Wednesday, May 11, 2022

Learn about the exciting vegetables of Fort Wayne!

Gourmet's Delight is another very short community fundraiser cookbook, this one a 1964 attempt by the Fort Wayne Woman's Club to raise money. (Don't ask me which Fort Wayne woman thought she was a club all by herself. The book didn't specify.)

I imagine that's her picture on the cover, though. 

I learned from this small collection that 1960s Fort Wayne had some interesting vegetable dishes. For instance, I love twice-baked potatoes-- earthy potato skins enclosing a fluffy payload of cheesy, starchy goodness. I'd be kind of taken aback by the twice-baked potatoes in Fort Wayne, though.

They're filled with oysters marinated in French dressing! Okay, I'm sure that sounds good to some of you, but even you, I assume, would want to know to expect oysters instead of cheese....

Rather than going with the traditional 1960s Eye-talian treatment of eggplant, the Fort Wayners opted to go Mexican.

Mexican, in this rendition, means simmered in some chili powder-laced water, then topped with sour cream. I have to admit that the Fort Waynians did seem to have a more expansive idea of Mexican food than people who wrote my other community cookbooks from the midwest. Rather than offering up tamale pie and taco salad, they had Egg Plant a la Mexican Way and this little beauty, which was in a specially labeled Mexican section:

Lamb basted in a sweet syrup and braised under a layer of kumquats and bananas is definitely not a typical Taco Tuesday!

I should get back on track with the vegetable selections, though. Don't worry if they don't appeal to you so far. I have a feeling this last one will sound pretty good.

Who knew that Pecan Spice Cookies count as a or salad? Fort Wayniacs are so far ahead on their calling a dessert a salad game that they just straight-up declare cookies to be a salad (or vegetable, maybe?). Hey! The recipe includes nuts. That counts for something, right?

Okay, fine. I'm pretty sure that the person in charge of the chapter headings just messed up and changed the heading to "Cookies" a page too late. I still like to imagine cookies count as a salad in Fort Wayne. The city needs something to make it interesting right?

6 comments:

  1. The eggplant dish sounds like the name Peggy Hill would give to one of her signature dishes (taken from someone else).
    I could see grandma using the heading on the last one to explain why cookies were a side dish and not dessert. Okay, they really didn't care, they would just eat a cookie if they wanted it.

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    1. Ha! I love hearing that title in Peggy's voice. I should have thought of that.

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  2. I just don't know what it was back in the 50's-60's-70's that compelled cooks to invent so many truly odd ways of preparing food. Oysters in the baked potatoes! Fake "Mexican Eggplant"! And while the lamb might have tasted good with that Oriental-style marinade, I wouldn't have thought in a million years to serve it with...bananas and kumquats!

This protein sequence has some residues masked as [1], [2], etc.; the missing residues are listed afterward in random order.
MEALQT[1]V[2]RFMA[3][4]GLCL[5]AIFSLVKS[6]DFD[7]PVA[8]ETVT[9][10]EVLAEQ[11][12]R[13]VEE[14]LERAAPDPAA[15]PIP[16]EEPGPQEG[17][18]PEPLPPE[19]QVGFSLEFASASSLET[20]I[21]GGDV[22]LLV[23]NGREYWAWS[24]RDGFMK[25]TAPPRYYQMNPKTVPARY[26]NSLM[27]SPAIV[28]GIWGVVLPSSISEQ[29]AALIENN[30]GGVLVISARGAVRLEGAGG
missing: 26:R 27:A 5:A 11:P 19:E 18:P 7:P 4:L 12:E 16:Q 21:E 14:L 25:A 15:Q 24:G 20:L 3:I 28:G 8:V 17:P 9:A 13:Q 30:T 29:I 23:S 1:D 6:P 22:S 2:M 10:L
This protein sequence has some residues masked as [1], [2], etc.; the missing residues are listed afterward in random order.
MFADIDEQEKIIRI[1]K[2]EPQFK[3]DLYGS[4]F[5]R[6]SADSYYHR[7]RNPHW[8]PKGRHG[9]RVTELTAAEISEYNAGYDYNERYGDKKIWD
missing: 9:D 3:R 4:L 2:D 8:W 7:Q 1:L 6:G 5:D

I guess these families wanted a little excitement at dinner instead of plain roasted meats and veggies drowning in white sauce.

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    1. Grocery stores had a lot fewer options back then, so maybe that's what made throwing random fruits in with the main course so popular. I think your point about white sauce fatigue is probably pretty accurate too.

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  3. You're exactly right about the old grocery stores, but honestly, preserved kumquats are something I have never seen...even in current-day huge metro-NY gourmet markets. I do recall my Mom using fresh ones in the holiday fruit bowl when I was a kid, so I guess kumquats were really a "thing" back then. (And I have never seen them since!) I still have a perverse desire to invite a couple of friends to dinner and when asked what's on the menu, I'd answer (sweetly) "Lamb and bananas". I think the looks on their faces would be worth it!

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    1. I think preserved fruit used to be more of a thing than it is now. I see a lot of recipes calling for canned crabapples (and I'm pretty sure one cookbook had a pantry menu that featured crabapples for unexpected guests-- kind of suggesting that families could be expected to have them on hand), but I have not seen any of them in stores. Maybe preserved kumquats were more common back then? Or maybe nothing about this recipe was thought through very well... It would be a hoot to see people react to being expected to consume lamb and bananas.

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